He opened his eyes. He was still here in her room and she was there, quiet and unmoving. Just waiting for him, giving him his time, his space.

“No one knew everything,” he said. “Not my supervisor or the men I was with. Not my wife, my family. Only I knew it all and it filled me up, but it was okay. I was sorta big enough to hold it all, you know?” He lifted his beer to his lips, but changed his mind and put it down.

“And You happened and that was somehow too big for me. I needed you to know it all too. I wanted you to have the truth.”

Behind him, Dinah began to sing again. Embraceable You. Maggie moved towards him and set her glass on the counter beside his beer. She touched her fingertips to his face.

“I can have it now.”

Taking the half step that brought him close enough to lean his forehead on hers, he laid his hand over her fingers on his cheek; his mouth so close to hers he felt her light, hesitant breath against his lips.

“Maggie,” he said quietly and he felt her breathe in. “Six months...six months of dreaming about you, thinking I’d never see you again.” He slid his hand behind her head, the scent of her hair the same one from before of roses, of something rich and heavy he didn’t know the name of and he buried his face in it, filling himself with her.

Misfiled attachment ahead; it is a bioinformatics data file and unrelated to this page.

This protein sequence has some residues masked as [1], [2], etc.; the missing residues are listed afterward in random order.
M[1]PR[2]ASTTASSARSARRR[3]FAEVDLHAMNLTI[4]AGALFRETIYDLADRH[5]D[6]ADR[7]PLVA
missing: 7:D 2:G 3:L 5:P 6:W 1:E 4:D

“I thought it’d kill me...but now, it’s like I died and came to life again.”

“I didn’t even know your real name.” Her fingers rested lightly against his chest as her voice wrapped itself around his insides. “All that time, thinking of you as Joey.”

He touched a finger lightly against her lips, hoping against hope. “That’s a figure of speech, right? All that time, thinking of me?”

She looked up, and her eyes were full of something he recognized deep inside, something familiar he tried to name, but the word escaped him.

“No,” she whispered. “Not a figure of speech.”

As he kissed her, the word came back. It was something that had eluded him all his life except for one short, perfect night, and never again since...the one thing he needed above anything else, and he knew now just as he’d known then that she was his only source; she was the beginning and the end.

It was honesty.'

A Different Kind of Honesty is available in print and digital editions from the Amazons, Fictionwise, etc, or direct from The Wild Rose Press.


Lindsay Townsend said...

Such a powerful, searching, truthful, profound, honest kiss, Jane!